Covert operations are the basis of numerous novels, movies and TV shows such as Mission: Impossible, Alias and Prison Break. They are also a major source of controversy and debate.
Ideally, any reforms of the present system should improve oversight without increasing the risk of abuse. But this is a difficult proposition to implement.
Defining Covert Operations
In covert operations, the CIA shifts out of its ideal role as an information agency and becomes an action agency. By taking on a direct political mission, it advocates policy options. It also skews intelligence analysis, which should remain objective. The fact that the president must personally authorize covert actions makes it hard to avoid politicizing the whole enterprise.
For the most part, CIA covert activities involve supporting foreign organizations that share America’s interests. During the Cold War, for example, this support included a wide range of propaganda activities in Europe—propaganda radio broadcasts from CIA-funded facilities (like Radio Free Europe), support to anticommunist labor unions and parties, and financial disbursements to private firms and organizations whose interests aligned with those of the U.S. CIA covert actions sometimes involved armed action as well.
Generally, these operations were illegal in the target country and were often in violation of U.S. law. They could include sabotage, assassinations, support for coups d’état, and subversion. Some covert actions have been very successful, but they are inevitably subject to moral, strategic, and empirical compromises that may erode their original advantages. Covert operations are also subject to the whims of a president, as was clear from the Iran-Contra crisis and other difficulties attributed to highhandedness by William Casey. They are an important dimension of national power, but they must be carefully considered when employing them.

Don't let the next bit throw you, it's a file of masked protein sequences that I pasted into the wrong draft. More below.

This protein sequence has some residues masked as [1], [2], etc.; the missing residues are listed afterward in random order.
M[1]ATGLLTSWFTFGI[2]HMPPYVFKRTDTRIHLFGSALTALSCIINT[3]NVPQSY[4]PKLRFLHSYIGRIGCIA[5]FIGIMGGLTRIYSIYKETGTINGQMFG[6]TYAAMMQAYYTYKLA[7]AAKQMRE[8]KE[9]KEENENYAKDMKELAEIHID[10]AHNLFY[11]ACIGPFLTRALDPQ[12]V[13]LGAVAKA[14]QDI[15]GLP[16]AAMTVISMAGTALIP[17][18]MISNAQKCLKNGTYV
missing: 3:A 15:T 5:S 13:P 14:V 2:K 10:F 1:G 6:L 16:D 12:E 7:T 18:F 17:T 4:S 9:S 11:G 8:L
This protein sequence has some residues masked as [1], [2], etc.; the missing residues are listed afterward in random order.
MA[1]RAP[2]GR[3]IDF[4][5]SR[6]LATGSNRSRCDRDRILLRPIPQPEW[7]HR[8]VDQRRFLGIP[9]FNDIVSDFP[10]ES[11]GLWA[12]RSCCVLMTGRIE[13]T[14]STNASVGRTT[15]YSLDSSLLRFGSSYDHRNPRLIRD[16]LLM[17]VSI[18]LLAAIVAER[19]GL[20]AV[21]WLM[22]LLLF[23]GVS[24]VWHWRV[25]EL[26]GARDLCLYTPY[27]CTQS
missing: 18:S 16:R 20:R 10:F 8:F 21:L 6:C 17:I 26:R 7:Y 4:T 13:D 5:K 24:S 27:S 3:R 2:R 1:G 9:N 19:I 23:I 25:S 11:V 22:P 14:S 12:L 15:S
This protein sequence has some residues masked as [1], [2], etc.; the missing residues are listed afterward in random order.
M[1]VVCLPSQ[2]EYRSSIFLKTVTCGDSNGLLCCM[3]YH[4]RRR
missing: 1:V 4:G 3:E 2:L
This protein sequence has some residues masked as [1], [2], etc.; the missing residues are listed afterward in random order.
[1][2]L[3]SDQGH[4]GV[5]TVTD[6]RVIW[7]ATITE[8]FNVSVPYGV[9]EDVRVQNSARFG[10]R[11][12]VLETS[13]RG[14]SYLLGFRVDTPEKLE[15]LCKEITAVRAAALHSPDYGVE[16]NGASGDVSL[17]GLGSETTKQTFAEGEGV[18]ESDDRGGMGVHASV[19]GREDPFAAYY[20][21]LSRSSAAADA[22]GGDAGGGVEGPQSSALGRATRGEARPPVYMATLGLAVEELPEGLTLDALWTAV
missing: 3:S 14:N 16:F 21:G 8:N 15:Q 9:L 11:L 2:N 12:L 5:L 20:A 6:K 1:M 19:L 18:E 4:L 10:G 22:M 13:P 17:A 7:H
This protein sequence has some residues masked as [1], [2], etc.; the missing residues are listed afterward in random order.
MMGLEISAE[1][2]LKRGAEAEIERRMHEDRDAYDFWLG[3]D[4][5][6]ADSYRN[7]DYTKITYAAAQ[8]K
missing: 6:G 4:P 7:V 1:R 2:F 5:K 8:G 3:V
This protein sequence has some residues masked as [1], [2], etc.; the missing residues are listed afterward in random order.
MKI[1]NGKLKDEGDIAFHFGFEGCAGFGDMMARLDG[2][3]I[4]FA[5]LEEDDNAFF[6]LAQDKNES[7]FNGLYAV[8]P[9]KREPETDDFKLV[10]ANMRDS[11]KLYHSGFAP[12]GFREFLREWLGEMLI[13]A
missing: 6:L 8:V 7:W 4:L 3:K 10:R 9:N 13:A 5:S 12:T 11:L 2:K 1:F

Planning Covert Operations
Covert operations may involve one or many of a broad menu of activities. They may be non-violent and attempt to influence the politics of another country by creating disaffection among the population, or they might involve sabotage or even paramilitary support for an armed insurgency against a target state. Generally, they have one overarching goal: to fulfill the mission objectives without either the sponsor or its agents being known.
A major challenge is to balance the need for secrecy with the need for efficient planning of covert operations. Secrets, by their nature, slow down planning and reduce the amount of vetting that can take place in advance. The need to plan in secret also means that covert actions tend to be much more expensive than their overt counterparts.
Various proposals have been made to improve the capabilities of the U.S. for carrying out covert operations in a post-Cold War world. Some have focused on improving the relationship between CIA’s Directorate of Operations and the rest of the Intelligence Community. Others have looked at the need to review existing covert actions. While a few meetings have taken place in the past where this has been discussed, no clear regimen has emerged.
One important lesson from the Bay of Pigs and a series of revelations in the early 1980s was that separation between analytical and operational functions harmed the effectiveness of covert action. The analysts could have provided the operators with valuable topographical information and warned them of risks that would have otherwise been unknown to them.